This shows the improved impact strength of safety glass laminates containing interlayer sheet surface-modified according to the invention.
Acrylated, aliphatic urethane oligomer made using polytetramethylene polyol, commercially available as ALU-351 from Echo Resins and Laboratory, Versailles, Missouri 65084, was obtained. This material had a Gardner color of <1, a refractive index of 1.492 and a viscosity of 120 Pa.s at 26° C. The following viscous liquid formulation (percentages are by weight) was prepared and charged to a cylindrical glass container.
______________________________________ALU 351 88%N-vinyl pyrrolidone 10%Photoinitiator1 2%______________________________________ 1 Darocur 1173 from E M Industries, Inc., Hawthorne, NY 10532 which was 2hydroxy-2-methyl-1-phenylpropan-1-one.
The above formulation was heated to 60° C. and mixed for about 60 minutes by placing the container on rotating support rollers to form uncrosslinked acrylated polyurethane.
Low titer, plasticized partial PVB sheet (0.76 mm thick) was prepared as described above in Example 3 and provided on each side with adhesion-resisting projections of cured polyurethane at various sheet coverages using the gravure procedure described in Example 1. The polyurethane was cured with about 2000 mJ/cm2 of UV radiation. The cured polyurethane projections on the sheet could be seen in reflection but after lamination with glass in an autoclave they became virtually invisible to the naked eye since the refractive indices of the sheet and polyurethane were essentially matched.
Glass laminates (3 ply-glass/PVB sheet/glass) were prepared using the above described sheet. Pummel adhesion and mean break height (MBH) of the laminates was measured at various levels of coverage of the sheet with the projections with results depicted in FIG. 6. In FIG. 6, the data for the control sheet (0.76 mm thick--no PU projections) was based on extensive data for commercial grade Saflex® TG sheet referred to in Example 1 having a titer of about 80 developed by use of known standard adhesion control additives which included potassium acetate. Percentages adjacent the data points on the upper curve according to the invention represent the % of the sheet area covered by the polyurethane projections.
The MBH impact data in FIG. 6 is quite surprising. To review, as previously noted the magnitude of adhesion between glass and interlayer must be within a predetermined range for the safety glazing to function on impact in the intended manner. If too high, the interlayer will rupture on impact and if too low, separating glass splinters can fly about and potentionally injure someone. Pummel adhesion, then, is used to determine such adhesion and traditionally a value between 3 to 7 was considered desirable thereby providing a window of acceptability in the past of about four pummel units.
With respect to FIG. 6, as sheet surface coverage with the PU projections was varied, impact performance would be expected to follow the control curve. On the contrary, MBH is unexpectedly better insofar as being greater than the control at the same adhesion (pummel) levels. Thus at 36% area coverage where both the control and the invention show a desirable pummel adhesion of 6, the impact strength of the invention laminate averages about 23 ft. (7 m) in comparison with a value of about 18 for the control, which is an improvement of about 28%. This means the invention laminate (e.g. in the form of a windshield) has considerably higher resistance to impact with little or no change in adhesion performance at the same interlayer thickness in the laminate as that for the standard prior art control laminate. Alternatively, it should be possible to achieve impact strength with sheet according to the invention which is equivalent to that of the control but at a valuable significant reduction in interlayer thickness--i.e. the invention curve in FIG. 6 should move downwardly toward the control at reduced interlayer thickness versus the 0.76 mm thickness shown. Such reduced thickness would reduce interlayer cost. A corollary to the illustrated impact improvement is that laminates containing the invention interlayer can achieve satisfactory impact levels at higher pummel values than standard control sheet. For example, for an MBH of 20 ft (6 m), from FIG. 6 the pummel for a standard control laminate should be about 5. According to the invention the same 20 ft (6 m) MBH can be achieved at a pummel of 6.5, or considered somewhat differently, the MBH at a pummel of 5 will be about 25 ft (7.6 m). Greater adhesion of the interlayer to the glass is desirable in a laminate because the possibility of delaminating is reduced (e.g. from a windshield being struck from the exterior by a foreign object) as is the attendant result of the glass shattering and flying about. Greater adhesion also desirably leads to improved edge stability, i.e. reduced tendency to delaminate along the laminate edge which has been a problem in the past. Moreover, satisfactory impact performance over greater adhesion (pummel) range means the interlayer is more "forgiving" since factors normally affecting adhesion, such as moisture, and concentration of adhesion control agents in the sheet if used need not be as closely controlled as with the standard control interlayer. This is important insofar as providing a greater margin for manufacturing to provide quality interlayer to satisfy a minimum impact specification over a broader adhesion range.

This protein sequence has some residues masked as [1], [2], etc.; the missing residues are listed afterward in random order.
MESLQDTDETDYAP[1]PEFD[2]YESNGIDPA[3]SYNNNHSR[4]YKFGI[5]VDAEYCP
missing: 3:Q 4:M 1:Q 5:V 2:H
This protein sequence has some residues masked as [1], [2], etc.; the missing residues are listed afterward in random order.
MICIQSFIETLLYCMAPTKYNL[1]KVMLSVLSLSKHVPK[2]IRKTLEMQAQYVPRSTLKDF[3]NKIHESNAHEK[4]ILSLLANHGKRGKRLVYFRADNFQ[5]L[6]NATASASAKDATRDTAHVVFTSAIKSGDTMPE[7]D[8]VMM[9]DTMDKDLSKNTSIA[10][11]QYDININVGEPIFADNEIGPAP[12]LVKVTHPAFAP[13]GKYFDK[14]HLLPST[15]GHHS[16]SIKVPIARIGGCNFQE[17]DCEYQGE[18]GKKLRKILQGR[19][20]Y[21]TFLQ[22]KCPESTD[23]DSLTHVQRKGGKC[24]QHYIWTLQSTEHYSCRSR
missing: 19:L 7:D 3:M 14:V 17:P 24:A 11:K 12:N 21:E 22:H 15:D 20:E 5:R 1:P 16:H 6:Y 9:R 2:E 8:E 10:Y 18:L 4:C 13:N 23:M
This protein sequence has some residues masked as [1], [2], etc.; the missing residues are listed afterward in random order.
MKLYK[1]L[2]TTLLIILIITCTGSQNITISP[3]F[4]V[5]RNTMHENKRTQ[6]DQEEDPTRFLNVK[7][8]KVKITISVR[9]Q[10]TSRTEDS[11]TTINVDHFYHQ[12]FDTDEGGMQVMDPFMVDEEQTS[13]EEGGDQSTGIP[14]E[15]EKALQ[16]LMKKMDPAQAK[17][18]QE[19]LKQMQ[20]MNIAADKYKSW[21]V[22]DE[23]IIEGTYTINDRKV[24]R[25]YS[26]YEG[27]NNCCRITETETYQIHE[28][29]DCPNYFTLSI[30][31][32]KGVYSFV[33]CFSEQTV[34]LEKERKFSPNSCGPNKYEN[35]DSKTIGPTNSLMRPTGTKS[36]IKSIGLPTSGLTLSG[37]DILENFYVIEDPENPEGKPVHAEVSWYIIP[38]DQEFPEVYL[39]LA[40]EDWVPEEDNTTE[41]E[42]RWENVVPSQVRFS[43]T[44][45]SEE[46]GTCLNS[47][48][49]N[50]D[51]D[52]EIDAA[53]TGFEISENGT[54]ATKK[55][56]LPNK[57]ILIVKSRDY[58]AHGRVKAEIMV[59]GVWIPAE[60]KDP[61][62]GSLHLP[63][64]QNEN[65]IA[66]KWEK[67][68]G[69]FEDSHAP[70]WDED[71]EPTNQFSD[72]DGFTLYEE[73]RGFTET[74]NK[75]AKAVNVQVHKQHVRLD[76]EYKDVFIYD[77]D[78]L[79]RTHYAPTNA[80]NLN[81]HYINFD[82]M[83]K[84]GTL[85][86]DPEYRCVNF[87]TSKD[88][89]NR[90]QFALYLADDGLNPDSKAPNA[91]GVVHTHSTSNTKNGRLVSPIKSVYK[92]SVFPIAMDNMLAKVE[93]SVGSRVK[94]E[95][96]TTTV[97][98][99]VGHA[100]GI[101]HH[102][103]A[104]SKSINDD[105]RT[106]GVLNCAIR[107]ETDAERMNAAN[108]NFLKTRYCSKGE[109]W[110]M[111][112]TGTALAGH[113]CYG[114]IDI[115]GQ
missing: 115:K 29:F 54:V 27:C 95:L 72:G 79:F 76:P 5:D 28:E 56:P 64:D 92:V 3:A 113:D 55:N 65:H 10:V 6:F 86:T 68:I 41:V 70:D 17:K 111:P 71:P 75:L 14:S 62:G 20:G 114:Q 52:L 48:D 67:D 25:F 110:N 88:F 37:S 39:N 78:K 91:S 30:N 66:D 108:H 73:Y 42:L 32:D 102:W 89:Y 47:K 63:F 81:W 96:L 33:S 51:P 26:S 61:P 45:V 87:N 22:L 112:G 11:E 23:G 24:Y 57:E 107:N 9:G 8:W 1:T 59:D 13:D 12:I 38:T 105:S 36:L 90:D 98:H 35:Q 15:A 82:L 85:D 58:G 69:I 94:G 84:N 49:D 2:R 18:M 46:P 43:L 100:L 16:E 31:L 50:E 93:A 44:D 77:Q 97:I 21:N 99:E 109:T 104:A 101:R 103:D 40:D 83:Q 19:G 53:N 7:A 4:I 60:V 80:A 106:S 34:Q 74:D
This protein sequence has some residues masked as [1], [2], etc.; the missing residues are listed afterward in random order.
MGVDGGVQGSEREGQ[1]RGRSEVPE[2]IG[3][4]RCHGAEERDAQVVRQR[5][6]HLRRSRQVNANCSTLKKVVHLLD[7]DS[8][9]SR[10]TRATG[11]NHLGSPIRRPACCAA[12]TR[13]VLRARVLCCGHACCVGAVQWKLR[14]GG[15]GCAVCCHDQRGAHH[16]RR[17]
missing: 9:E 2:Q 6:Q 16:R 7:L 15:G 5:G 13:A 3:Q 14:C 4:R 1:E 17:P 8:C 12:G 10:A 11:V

The preceding description is for illustration only and is not to be taken in a limited sense. Various modifications and alterations will be readily suggested to persons skilled in the art. It is intended, therefore, that the foregoing be considered as exemplary only and that the scope of the invention be ascertained from the following claims.